FOV Ventures: Look Ahead
Where we'll invest in 2023
In our last post, we took a pause for breath and reflected on 2022, a busy inaugural year for FOV Ventures. In this new post we wanted to spend some time outlining the trends and areas that we'll be focused on for 2023.
It's worth noting the areas that we highlight are most top of mind right now and don't necessarily represent an exhaustive list. And ultimately, we'll gravitate to wherever the smartest founders take us. So if you're one of these then please get in touch and surprise us! Reach out through our website or LinkedIn.
The inevitable hype cycle
When we launched the fund last year, we set out our general thesis and believe that the Metaverse opportunity spans over a decade, not just quarters or years. And with any new breakout area of technology we'll see a number of hype cycles. As a long term fund our job is to invest consistently throughout these cycles, but be able to identify the right teams, tackling the right problems, at the right time. So let's address the hype first, before moving on to some of the areas we think are interesting right now.
It's undeniable that the most recent Metaverse hype reached a crescendo in Q4 2021 and continued into a large chunk of 2022. Overall this was a huge net positive. Talent and capital flowed into the space, general themes went from being niche to something you'd read about in mainstream press. New experiments were able to happen. But as with any boom cycle, it came with some downsides. Thankfully, as we go into 2023, we believe most of that noise will fade into the background and it will be easier to get back to focusing on the fundamentals.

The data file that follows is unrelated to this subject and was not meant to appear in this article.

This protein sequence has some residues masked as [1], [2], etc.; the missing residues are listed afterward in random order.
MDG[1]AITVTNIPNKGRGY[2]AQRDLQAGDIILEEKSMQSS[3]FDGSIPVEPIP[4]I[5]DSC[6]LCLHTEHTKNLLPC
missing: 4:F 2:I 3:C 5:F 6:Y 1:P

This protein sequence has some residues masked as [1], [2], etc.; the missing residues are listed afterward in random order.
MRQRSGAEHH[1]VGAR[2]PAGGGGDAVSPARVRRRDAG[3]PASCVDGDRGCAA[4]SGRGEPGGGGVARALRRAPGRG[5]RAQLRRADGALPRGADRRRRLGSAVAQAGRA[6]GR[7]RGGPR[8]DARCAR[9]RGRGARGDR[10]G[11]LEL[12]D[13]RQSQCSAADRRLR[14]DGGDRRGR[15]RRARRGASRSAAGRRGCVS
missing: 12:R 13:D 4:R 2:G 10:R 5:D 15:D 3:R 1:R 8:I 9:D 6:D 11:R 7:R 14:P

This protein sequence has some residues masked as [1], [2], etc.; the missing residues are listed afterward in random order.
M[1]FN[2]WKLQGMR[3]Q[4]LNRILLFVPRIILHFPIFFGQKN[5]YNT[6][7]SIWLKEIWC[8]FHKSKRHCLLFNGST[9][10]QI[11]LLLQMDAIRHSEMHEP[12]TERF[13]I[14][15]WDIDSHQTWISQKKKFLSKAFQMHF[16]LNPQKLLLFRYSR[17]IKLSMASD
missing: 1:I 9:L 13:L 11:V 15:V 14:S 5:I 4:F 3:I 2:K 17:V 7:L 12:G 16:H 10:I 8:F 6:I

According to Sifted and Dealroom, Metaverse investments were up last year to $666m, over 4 times 2021's figure of $143m. Additional data from Crunchbase (which only covers some sub-categories within the Metaverse) suggests that investment slowed quarter on quarter — as did venture in general. We expect that to continue in 2023, especially given the general headwinds in VC that include worsening macro conditions and recent specific shocks in the late-stage and crypto markets.
However, as FOV Ventures, our pace of investment has remained consistent since launch and we expect more of the same in 2023. Founders won't have it easy this year and we'll be paying much more attention to entry valuations. We'll also be closely monitoring our portfolio cash runway and the likely funding environment our founders will face as and when they go back out to raise. But with the mercenaries and the tourists fading away, the signal to noise ratio will increase and we expect a flight to quality ie. high conviction teams building meaningful products. There's still plenty of dry powder from funds like FOV Ventures for the missionaries and the builders that come with strong and validated ideas. As we concluded in our last post... now is the time to build!!
So what are some new areas that we want to spend more time with in 2023?
It's difficult to look at social media, or even mainstream news, without seeing a new post or comment piece about generative AI. With so many different applications from customer support to drug discovery to 3D asset generation, it will no doubt be THE VC buzzword of 2023. But what is Generative AI? In case you've been under a rock this past 6 months, let's get meta and leave it to ChatGPT to explain 👇
Impressive, huh? Add to that...
The ability to capture surfaces materials and generatively reproduce real world objects using techniques being developed by M-XR